Tyrell Cameron, Louisiana
Ben Hamm, Oklahoma
Evan Murray, New Jersey
Kenny Bui, Washington
These students have rights as secondary school athletes; rights to protect them through quality preventative measures in pre-participation physicals, educated coaches on sport-safety, safe playing environments with proper equipment, emergency preparedness and support to remove themselves while playing if injured and to receive the care they deserve. In addition, these athletes have a right to informed consent, particularly when participating in sport fatality and catastrophic injury statistics. Although disheartening, we have a duty to educate these young student-athletes, their parents, and their coaches about the risk they are choosing.
How is it possible that American Football (NFL 35% and college football 11%) is the most watched sport in the country, but hurting so many?
Recently, two students at a Union Mine High School in California both were taken to the hospital after falling ill (with what seemed to be concussion-related symptoms including nausea and loss of consciousness) during the game. The student-athletes were later diagnosed with a concussion and a subdural hematoma, respectively. The media has portrayed this tragic story as “mysterious” and citing Adderall prescription abuse as a potential cause. Whether or not Adderall played a role in either of conditions, the concussion was a result of blunt force trauma… and the trauma was a result of playing American Football. Unfortunately, these young men did not have the support and care of an Athletic Trainer (we will save the unexplainable decision of California and their Governor’s veto for AT title protection for another post).
Originally introduced in 2014, The SAFE PLAY (Supporting Athletes, Families and Educators to Protect the Lives of Athletic Youth Act) Act (H.R. 829) seems like an easy way for legislation to help prevent these tragic deaths. Unfortunately, Senator Mendez (Republican, NJ), Congresswoman Capps (Democrat, CA), the NATA and the APTA who all strongly support this bill have not yet seen the support they need to protect the lives of the over 1 million high school football players and numerous other athletic youth. The bill was re-introduced to the Senate in February 2015 and does seem to have growing support with 38 sponsors.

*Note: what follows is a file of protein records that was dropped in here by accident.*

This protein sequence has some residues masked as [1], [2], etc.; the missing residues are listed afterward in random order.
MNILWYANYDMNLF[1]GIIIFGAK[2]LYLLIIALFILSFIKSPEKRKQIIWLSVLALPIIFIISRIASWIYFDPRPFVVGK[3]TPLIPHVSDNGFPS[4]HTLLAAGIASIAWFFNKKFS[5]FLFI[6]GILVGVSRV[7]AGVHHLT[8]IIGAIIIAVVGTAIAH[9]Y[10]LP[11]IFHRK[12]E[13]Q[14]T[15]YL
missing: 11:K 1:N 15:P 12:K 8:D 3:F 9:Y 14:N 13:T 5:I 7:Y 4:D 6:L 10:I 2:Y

The SAFE PLAY Act hopes to continue research, education and support for high schools to create and implement injury prevention techniques and lifesaving training including heat exposure, CPR and AED training, concussion management, cardiac conditions and energy drink consumption. In addition, the bill would require public schools in each state to post information on concussions visible to the public including the risk posed by sustaining a concussion. This is a vital step in the right direction to continue saving youth athlete lives.
As an athletic trainer, you have a duty to protect your patients. Despite your place of employment, it is vital that we as athletics trainers, along with physical therapists and lawmakers, continue to lobby for this bill to protect our youth. If changes are not made soon, school districts and high schools will begin cutting sports from their offered activities much like this school board in Missouri.
For more information on how to advocate or lobby for this bill, here are some helpful tips-
- Contact your local representative to spark an interest in becoming a Co-sponsor of S. 436 or H.R. 829 by contacting. Your representative can speak to Michael Barnard, with Senator Robert Menendez at Michael_Barnard@mail.house.govor 4x4744 or Erick Siahaan with Representative Lois Capps at Erick.Siahaan@mail.house.govor 5x3601 for more information!
- Contact Amy Callender (Director of Government Affairs for NATA) at (972) 532-8853 or email@example.com for more information on grass roots efforts or the NATA Hit the Hill Day in the spring.
Continue to advocate for a safe environment for our youth to play in! Our condolences go out to the families of the five youth athletes named in this blog.
Zachary Winkelmann, MS, LAT, ATC
Indiana State University